Black garlic boasts higher concentrations of many nutrients, antioxidants, and other beneficial compounds. These higher concentrations may be at least partly responsible for the many health benefits that black garlic provides: 

  • Blood sugar control – Like fresh raw garlic, black garlic can help to regulate blood sugar levels. Reducing high blood sugar helps prevent serious health issues, such as diabetes symptoms, kidney dysfunction, and more. Higher antioxidant levels in black garlic may also help to prevent complications related to diabetes.
  • Heart protection – Fresh raw garlic is known for its ability to help improve heart health. Black garlic may provide the same protective effects. Black garlic can also help lower levels of cholesterol and triglycerides, which in turn reduces your risk of heart disease.
  • Fights some cancers – Many studies show that the antioxidant properties of black garlic can help to fight against cancer. One study found that it could help reduce the growth of colon cancer cells. Compounds in aged black garlic can also block free radicals in the body. This property reduces cell damage and can help to limit the growth and potential spread of cancer cells in the body. 
  • Brain health – With its antioxidants, black garlic can help reduce inflammation in the body and prevent cognitive conditions such as Alzheimer’s disease and Parkinson’s disease. It may also help to improve memory and other parts of cognitive function.
  • Increased immunity – By reducing inflammation, the antioxidants in black garlic can help boost your immune system. The antioxidants fight free radicals and prevent oxidative stress that lead to cell damage. A healthy immune system means that your body is able to fight infections and bacteria more effectively.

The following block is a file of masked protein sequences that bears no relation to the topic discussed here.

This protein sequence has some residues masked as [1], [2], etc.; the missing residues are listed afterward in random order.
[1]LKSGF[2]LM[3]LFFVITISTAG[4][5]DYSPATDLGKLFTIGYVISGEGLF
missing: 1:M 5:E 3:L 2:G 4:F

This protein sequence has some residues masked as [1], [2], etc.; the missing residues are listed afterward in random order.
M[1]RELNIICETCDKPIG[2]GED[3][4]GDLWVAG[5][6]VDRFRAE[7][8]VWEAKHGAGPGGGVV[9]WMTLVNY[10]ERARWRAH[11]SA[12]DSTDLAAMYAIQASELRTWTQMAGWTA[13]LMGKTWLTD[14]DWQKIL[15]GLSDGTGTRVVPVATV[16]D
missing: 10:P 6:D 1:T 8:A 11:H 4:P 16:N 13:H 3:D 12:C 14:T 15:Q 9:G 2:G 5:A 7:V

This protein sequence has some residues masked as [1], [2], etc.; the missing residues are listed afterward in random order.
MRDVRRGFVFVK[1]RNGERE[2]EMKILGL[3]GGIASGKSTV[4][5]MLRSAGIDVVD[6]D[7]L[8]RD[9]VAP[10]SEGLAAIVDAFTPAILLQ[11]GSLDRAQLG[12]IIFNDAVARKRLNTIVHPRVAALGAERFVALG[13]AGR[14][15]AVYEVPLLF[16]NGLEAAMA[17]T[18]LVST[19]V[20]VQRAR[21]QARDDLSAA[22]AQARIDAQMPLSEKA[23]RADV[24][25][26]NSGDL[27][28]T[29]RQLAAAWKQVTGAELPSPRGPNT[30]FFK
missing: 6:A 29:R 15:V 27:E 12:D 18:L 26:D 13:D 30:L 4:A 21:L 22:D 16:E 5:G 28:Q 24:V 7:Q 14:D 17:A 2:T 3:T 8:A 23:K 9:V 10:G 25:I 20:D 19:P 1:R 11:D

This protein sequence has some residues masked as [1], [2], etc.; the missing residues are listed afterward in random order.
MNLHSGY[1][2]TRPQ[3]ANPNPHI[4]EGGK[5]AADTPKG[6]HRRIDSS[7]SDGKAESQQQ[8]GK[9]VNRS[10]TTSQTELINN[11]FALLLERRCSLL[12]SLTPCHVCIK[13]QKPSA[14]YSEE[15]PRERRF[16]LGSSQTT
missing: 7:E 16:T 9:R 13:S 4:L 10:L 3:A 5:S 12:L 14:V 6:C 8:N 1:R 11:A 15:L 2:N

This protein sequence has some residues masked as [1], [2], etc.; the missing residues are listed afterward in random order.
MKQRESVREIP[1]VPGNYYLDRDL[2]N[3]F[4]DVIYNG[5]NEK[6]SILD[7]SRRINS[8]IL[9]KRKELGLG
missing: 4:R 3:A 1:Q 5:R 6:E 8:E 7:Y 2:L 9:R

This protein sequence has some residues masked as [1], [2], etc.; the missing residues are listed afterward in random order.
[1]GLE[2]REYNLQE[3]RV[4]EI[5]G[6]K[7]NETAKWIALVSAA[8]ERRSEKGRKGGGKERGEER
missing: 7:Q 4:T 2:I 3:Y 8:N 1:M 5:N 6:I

• Liver health – Black garlic may help improve the health of your liver. Some research shows that the food can help to lower markers of liver injury following liver damage, decrease fatty deposits in the liver, and rebalance liver cell size.

Black garlic contains more antioxidants than regular garlic. It also has more of a compound called S-Allylcysteine (SAC). SAC helps the body to absorb allicin. With a greater concentration, black garlic may be more effective at helping your body get the benefits that allicin provides. 

Although black garlic is not as common as fresh raw garlic, some stores do carry it. Online stores feature the product as well.

You can use black garlic in various ways and for different tasty recipes:

  • Enjoy the sweet black garlic on its own.
  • Spread it on toast and top it with an egg.
  • Add black garlic to a charcuterie board or cheese platter for some fun and delicious pairings.
  • Process it with shallots, olive oil, balsamic vinegar, and some salt for a marinade.
  • Blend it with chickpeas, tahini, olive oil, and salt for a new spin on garlic hummus.
  • Mash black garlic in with potatoes.
  • Use black garlic as a substitute for regular garlic in your favorite recipes for a mellower, smokier flavor.

Now that you’ve learned how healthy and tasty black garlic is and that it might not be right on your grocer’s shelves, you’ve also learned that making it at home is possible, but it is a lengthy process. Instead of making your own, Bellisari’s award-winning Balsamic, Shallot & Black Garlic Spread is your answer to easily incorporating black garlic into recipes and into your healthy lifestyle. This is “Bellisari’s gourmet convenience” at its finest! Type black garlic into the search option on our site and you will find pages of delicious recipes and ways to use our award-winning Balsamic, Shallot & Black Garlic Spread. Enjoy!



Shop Now

Share With Friends